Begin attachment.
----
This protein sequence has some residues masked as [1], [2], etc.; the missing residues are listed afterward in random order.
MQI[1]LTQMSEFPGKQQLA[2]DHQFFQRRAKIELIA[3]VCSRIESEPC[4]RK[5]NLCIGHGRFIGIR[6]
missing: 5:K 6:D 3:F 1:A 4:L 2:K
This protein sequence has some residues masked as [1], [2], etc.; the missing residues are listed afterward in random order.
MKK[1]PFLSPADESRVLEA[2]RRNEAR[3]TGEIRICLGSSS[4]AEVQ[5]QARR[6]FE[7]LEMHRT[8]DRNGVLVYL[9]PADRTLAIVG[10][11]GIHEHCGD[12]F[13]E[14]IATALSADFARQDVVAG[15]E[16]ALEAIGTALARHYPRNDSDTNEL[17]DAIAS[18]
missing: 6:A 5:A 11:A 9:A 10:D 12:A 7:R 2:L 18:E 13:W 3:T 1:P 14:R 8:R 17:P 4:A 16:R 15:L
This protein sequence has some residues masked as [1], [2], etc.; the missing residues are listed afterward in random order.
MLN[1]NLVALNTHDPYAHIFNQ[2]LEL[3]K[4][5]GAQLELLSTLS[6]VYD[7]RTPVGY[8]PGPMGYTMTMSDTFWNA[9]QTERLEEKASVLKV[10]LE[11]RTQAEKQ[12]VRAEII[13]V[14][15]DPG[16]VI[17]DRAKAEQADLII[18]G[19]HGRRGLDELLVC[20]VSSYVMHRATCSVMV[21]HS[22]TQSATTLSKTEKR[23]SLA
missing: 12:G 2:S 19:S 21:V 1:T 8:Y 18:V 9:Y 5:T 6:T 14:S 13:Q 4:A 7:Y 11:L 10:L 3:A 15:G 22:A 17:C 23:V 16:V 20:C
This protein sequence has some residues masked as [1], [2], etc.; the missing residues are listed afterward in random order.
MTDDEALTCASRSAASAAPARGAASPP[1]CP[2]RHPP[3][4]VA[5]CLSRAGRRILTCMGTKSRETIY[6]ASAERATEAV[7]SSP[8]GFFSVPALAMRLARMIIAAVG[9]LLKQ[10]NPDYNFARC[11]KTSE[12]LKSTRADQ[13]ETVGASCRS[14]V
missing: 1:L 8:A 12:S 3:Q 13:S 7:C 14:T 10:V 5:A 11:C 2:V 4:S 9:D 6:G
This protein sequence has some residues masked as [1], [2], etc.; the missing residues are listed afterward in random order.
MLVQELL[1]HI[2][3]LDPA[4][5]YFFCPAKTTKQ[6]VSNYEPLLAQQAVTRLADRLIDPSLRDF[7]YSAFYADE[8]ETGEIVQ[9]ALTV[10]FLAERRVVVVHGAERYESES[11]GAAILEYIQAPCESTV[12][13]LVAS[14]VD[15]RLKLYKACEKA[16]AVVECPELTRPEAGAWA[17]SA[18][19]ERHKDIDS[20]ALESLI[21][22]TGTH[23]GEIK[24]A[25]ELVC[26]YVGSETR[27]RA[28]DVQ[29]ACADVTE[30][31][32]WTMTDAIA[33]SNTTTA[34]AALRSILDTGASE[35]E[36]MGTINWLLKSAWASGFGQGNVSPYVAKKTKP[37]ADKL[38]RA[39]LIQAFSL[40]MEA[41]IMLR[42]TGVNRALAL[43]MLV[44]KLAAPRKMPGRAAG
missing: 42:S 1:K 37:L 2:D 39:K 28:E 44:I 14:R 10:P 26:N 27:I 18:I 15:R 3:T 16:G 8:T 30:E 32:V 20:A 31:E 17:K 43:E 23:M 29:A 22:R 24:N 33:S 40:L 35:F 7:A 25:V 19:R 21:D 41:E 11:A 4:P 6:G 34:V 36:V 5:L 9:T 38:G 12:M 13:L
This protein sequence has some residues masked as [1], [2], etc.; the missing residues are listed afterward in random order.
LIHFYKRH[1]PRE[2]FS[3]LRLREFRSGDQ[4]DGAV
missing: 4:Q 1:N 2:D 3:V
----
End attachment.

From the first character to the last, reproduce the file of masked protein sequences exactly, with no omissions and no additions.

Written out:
This protein sequence has some residues masked as [1], [2], etc.; the missing residues are listed afterward in random order.
MQI[1]LTQMSEFPGKQQLA[2]DHQFFQRRAKIELIA[3]VCSRIESEPC[4]RK[5]NLCIGHGRFIGIR[6]
missing: 5:K 6:D 3:F 1:A 4:L 2:K
This protein sequence has some residues masked as [1], [2], etc.; the missing residues are listed afterward in random order.
MKK[1]PFLSPADESRVLEA[2]RRNEAR[3]TGEIRICLGSSS[4]AEVQ[5]QARR[6]FE[7]LEMHRT[8]DRNGVLVYL[9]PADRTLAIVG[10][11]GIHEHCGD[12]F[13]E[14]IATALSADFARQDVVAG[15]E[16]ALEAIGTALARHYPRNDSDTNEL[17]DAIAS[18]
missing: 6:A 5:A 11:A 9:A 10:D 12:A 7:R 2:L 18:E 13:W 3:T 1:P 14:R 8:R 17:P 4:A 16:R 15:L
This protein sequence has some residues masked as [1], [2], etc.; the missing residues are listed afterward in random order.
MLN[1]NLVALNTHDPYAHIFNQ[2]LEL[3]K[4][5]GAQLELLSTLS[6]VYD[7]RTPVGY[8]PGPMGYTMTMSDTFWNA[9]QTERLEEKASVLKV[10]LE[11]RTQAEKQ[12]VRAEII[13]V[14][15]DPG[16]VI[17]DRAKAEQADLII[18]G[19]HGRRGLDELLVC[20]VSSYVMHRATCSVMV[21]HS[22]TQSATTLSKTEKR[23]SLA
missing: 12:G 2:S 19:S 21:V 1:T 8:Y 18:V 9:Y 5:T 6:T 14:S 13:Q 4:A 7:Y 11:L 10:L 3:A 15:G 22:A 17:C 23:V 16:V 20:C
This protein sequence has some residues masked as [1], [2], etc.; the missing residues are listed afterward in random order.
MTDDEALTCASRSAASAAPARGAASPP[1]CP[2]RHPP[3][4]VA[5]CLSRAGRRILTCMGTKSRETIY[6]ASAERATEAV[7]SSP[8]GFFSVPALAMRLARMIIAAVG[9]LLKQ[10]NPDYNFARC[11]KTSE[12]LKSTRADQ[13]ETVGASCRS[14]V
missing: 1:L 8:A 12:S 3:Q 13:S 7:C 14:T 10:V 5:A 11:C 2:V 4:S 9:D 6:G
This protein sequence has some residues masked as [1], [2], etc.; the missing residues are listed afterward in random order.
MLVQELL[1]HI[2][3]LDPA[4][5]YFFCPAKTTKQ[6]VSNYEPLLAQQAVTRLADRLIDPSLRDF[7]YSAFYADE[8]ETGEIVQ[9]ALTV[10]FLAERRVVVVHGAERYESES[11]GAAILEYIQAPCESTV[12][13]LVAS[14]VD[15]RLKLYKACEKA[16]AVVECPELTRPEAGAWA[17]SA[18][19]ERHKDIDS[20]ALESLI[21][22]TGTH[23]GEIK[24]A[25]ELVC[26]YVGSETR[27]RA[28]DVQ[29]ACADVTE[30][31][32]WTMTDAIA[33]SNTTTA[34]AALRSILDTGASE[35]E[36]MGTINWLLKSAWASGFGQGNVSPYVAKKTKP[37]ADKL[38]RA[39]LIQAFSL[40]MEA[41]IMLR[42]TGVNRALAL[43]MLV[44]KLAAPRKMPGRAAG
missing: 42:S 1:K 37:L 2:D 39:K 28:E 44:I 14:R 10:P 26:N 27:I 18:I 15:R 3:T 16:G 8:T 30:E 32:V 20:A 31:E 17:K 43:E 23:M 29:A 22:R 24:N 33:S 40:L 35:F 7:A 25:V 19:R 21:D 41:E 11:A 4:P 6:G 34:V 36:V 5:L 9:T 38:G 12:M 13:L
This protein sequence has some residues masked as [1], [2], etc.; the missing residues are listed afterward in random order.
LIHFYKRH[1]PRE[2]FS[3]LRLREFRSGDQ[4]DGAV
missing: 4:Q 1:N 2:D 3:V